The community members collected all of the local materials like rocks and sand that were required for successful completion of the dam. They also provided unskilled labor to support our artisans. Out of the entire process, collection of the raw construction materials takes longer than the actual construction. For a super large sand dam, material collection could take up to four months! But because of the hard-working members of this community, there were no delays to this project.

13 kenya4759 construction

Community members transported all of these large rocks to the sand dam site.

Before actual construction started, siting and technical designs were drawn and presented to the Water Resources Management Authority (WRMA) for approval. Once approved, we had to begin establishing firm bedrock at the base of the sand dam wall. In the absence of good bedrock, excavation is done up to a depth at which the technical team is satisfied that the ground is firm enough to stop seepage. Then mortar (a mixture of sand, cement and water) is mixed and heaped into the foundation. Once there is enough mortar to hold rocks available, rocks are heaped into the mortar. Barbed wire and twisted bar is used to reinforce the mixture. Once the foundation is complete, a skeleton of timber is built to hold the sludge and rocks up above ground level. The process is then repeated until a sufficient height, width and length is built up. Then, the timber form is dismantled and the dam is left to cure.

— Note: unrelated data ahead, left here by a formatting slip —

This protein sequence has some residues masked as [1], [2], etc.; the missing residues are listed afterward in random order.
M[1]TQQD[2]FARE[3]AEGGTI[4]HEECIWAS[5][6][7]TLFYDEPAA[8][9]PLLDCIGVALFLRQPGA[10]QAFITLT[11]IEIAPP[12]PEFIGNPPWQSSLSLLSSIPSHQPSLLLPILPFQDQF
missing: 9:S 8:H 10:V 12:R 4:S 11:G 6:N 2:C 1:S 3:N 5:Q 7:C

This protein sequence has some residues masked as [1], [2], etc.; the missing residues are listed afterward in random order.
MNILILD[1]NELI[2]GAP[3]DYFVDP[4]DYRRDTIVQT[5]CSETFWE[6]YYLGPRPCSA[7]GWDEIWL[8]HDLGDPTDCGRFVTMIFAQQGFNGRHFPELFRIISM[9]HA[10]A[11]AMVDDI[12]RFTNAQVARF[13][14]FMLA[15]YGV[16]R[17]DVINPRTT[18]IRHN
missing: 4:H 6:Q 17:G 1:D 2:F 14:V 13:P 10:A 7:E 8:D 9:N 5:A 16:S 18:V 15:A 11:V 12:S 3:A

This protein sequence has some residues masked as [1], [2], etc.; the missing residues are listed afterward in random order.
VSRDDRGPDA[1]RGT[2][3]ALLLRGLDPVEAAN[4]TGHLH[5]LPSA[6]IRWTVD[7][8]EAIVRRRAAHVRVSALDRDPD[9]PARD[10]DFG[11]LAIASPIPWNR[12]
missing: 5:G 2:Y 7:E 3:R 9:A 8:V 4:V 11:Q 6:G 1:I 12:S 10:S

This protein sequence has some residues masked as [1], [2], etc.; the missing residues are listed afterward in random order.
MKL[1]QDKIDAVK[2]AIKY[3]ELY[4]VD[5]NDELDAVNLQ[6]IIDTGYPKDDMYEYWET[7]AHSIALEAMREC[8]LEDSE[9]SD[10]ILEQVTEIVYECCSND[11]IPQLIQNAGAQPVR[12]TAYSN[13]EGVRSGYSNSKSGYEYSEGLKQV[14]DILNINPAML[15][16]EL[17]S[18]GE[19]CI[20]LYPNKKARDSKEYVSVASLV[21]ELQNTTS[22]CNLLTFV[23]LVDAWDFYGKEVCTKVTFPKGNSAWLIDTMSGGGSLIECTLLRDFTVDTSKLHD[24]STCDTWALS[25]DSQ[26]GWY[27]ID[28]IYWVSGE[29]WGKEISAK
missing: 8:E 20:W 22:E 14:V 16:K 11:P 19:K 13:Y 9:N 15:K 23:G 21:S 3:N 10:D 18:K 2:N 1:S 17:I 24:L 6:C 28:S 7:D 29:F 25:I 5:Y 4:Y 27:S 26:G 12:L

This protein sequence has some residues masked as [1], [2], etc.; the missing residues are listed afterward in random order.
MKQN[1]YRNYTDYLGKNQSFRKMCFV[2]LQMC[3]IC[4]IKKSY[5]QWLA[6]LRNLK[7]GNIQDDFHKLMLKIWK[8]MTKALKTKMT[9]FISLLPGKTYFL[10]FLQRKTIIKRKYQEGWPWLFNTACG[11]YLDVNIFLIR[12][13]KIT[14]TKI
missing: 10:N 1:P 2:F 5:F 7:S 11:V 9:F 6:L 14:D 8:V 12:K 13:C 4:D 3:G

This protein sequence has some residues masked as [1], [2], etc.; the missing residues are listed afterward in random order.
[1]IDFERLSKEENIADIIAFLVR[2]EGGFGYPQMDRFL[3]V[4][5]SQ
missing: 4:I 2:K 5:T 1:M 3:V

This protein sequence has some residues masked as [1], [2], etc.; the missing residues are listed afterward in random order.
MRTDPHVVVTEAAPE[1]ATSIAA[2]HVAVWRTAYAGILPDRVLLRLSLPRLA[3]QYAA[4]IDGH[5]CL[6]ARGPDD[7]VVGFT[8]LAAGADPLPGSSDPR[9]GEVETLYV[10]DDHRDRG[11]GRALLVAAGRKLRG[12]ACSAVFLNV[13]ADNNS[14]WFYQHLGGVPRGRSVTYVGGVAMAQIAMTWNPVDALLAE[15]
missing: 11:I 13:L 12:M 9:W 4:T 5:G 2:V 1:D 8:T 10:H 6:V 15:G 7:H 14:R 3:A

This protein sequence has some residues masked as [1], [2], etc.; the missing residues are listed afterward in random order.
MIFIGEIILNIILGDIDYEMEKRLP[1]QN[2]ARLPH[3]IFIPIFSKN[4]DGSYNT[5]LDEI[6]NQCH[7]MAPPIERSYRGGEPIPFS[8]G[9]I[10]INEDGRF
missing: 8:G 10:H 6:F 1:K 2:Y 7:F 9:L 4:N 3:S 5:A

30 kenya4759 construction

The wooden frame is halfway off the dam as rods are added to fortify the structure.

The sand dam is now complete and can begin to store water. It measures 4.6 meters high and 54.4 meters long.

Mr. Musyoka Masaku is a farmer and member of the project committee. "This will be our new water source for the four villages of Maluvyu, Masaani, Ngomeni and Nthunguni. There will be no more queuing at river Ikaasu, which is very far away. Our plan is start growing vegetables immediately because there's enough water at the dam and we already have planted kales and coriander. When we sell the surplus, this will boost our income," he shared.

Project Videos

Project Photos

Project Type

Sand dams are huge, impressive structures built into the riverbeds of seasonal rivers (rivers that disappear every year during dry seasons). Instead of holding back a reservoir of water like a traditional dam would, sand dams accumulate a reservoir of silt and sand. Once the rain comes, the sand will capture 1-3% of the river’s flow, allowing most of the water to pass over. Then, we construct shallow wells on the riverbank to provide water even when the river has dried up, thanks to new groundwater reserves. Learn more here!

A Year Later: Maluvyu Community

September, 2018

Community members used to have to walk up to 2 hours to get water. With a new well, they walk less than 10 minutes!

Keeping The Water Promise

There's an incredible community of monthly donors who have come alongside you in supporting clean water in Maluvyu Community 1A.

This giving community supports ongoing sustainability programs that help Maluvyu Community 1A maintain access to safe, reliable water. Together, they keep The Water Promise.

We’re confident you'll love joining this world-changing group committed to sustainability!